Martyrdom, Revival, and the Historic Episcopate: the Anglican Church of Uganda

My “Introduction to Anglicanism” class today was really encouraging. There were three group presentations on three different provinces in the Global Anglican Communion.

In particular, two of my classmates gave an excellent presentation on the church in Uganda, a church which sees itself as founded on three things: martyrs, revival, and the historic episcopate.

For more on the Ugandan church, see this article in First Things, and in particular this excerpt:

Theologically, Ugandan Anglicans share much in common with our evangelical brothers and sisters, yet we have retained the historic threefold order of ministry: bishops, priests, and deacons. This, of course, is reminiscent of the English Reformation, which theologically had much in common with the continental Reformers while retaining the historic episcopate.

And yet our commitment to the episcopate is not just about the good order of the Church. As bishops are successors to the apostles, so our focus through the historic episcopate is on apostolic faith and ministry. A bishop is ordained in apostolic succession to be the apostolic presence in the community. A bishop, therefore, is the ongoing presence and voice of the apostles. He is our link to the early Church, and this link between bishop and apostolicity gives Anglicans our transcultural identity. The implication, therefore, is that the essence of Anglican identity is to be apostolic. More than a simple unbroken line of consecrations, we are to be apostolic in nature: faithful to the apostolic message, submitted to apostolic authority in Scripture, committed to apostolic mission and ministry, and devoted to apostolic worship.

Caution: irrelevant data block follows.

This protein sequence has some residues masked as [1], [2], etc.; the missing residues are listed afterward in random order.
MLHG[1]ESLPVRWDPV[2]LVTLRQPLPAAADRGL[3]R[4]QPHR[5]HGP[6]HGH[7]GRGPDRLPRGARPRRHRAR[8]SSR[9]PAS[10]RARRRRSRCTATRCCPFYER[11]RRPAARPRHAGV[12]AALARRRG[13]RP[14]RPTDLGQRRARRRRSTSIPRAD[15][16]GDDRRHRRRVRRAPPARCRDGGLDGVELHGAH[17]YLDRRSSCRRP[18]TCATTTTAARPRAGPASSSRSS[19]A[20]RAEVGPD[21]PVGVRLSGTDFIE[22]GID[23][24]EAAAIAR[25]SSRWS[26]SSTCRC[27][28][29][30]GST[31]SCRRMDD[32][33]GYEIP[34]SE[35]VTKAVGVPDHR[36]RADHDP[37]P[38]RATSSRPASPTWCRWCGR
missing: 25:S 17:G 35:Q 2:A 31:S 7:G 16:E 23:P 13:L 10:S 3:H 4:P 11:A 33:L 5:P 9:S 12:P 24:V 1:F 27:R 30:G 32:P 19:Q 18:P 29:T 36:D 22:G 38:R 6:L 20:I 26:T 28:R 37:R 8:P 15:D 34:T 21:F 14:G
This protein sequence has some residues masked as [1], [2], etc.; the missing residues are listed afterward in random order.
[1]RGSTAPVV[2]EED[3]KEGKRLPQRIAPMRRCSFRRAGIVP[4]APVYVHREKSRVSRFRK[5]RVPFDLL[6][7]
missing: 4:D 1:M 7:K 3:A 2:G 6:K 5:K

In short, an apostolic church is a missionary church. A bishop is the focus for the mission of the Church, following in the footsteps of Jesus, who commissioned his apostles to preach, to teach, and to heal. The bishop’s apostolic ministry starts with evangelism, because transformation begins with the individual. The bishop himself must have a testimony and set a direction in his diocese for evangelism and church planting. When the early missionaries came in the late 1800s, their understanding of mission was not only preaching but also education and health ministry. So, combined with our churches, there are schools and health clinics, all under the apostolic oversight of the bishop, whose charge is to preach (evangelism), to teach (schools), and to heal (health clinics).

The incarnation of Jesus Christ has been described as the “scandal of particularity.” The One who came, as Savior of all, was born as a particular man—Jesus of Nazareth—at a particular place, with a particular ethnicity, and at a particular time. Our particular experience of Anglicanism in Uganda, too, has some universal applicability. The pillars of Anglican identity in Uganda—the martyrs, revival, and the historic episcopate, all resting on the Word of God—suggest themes with historic precedent from the formative years of Anglicanism in Britain.”

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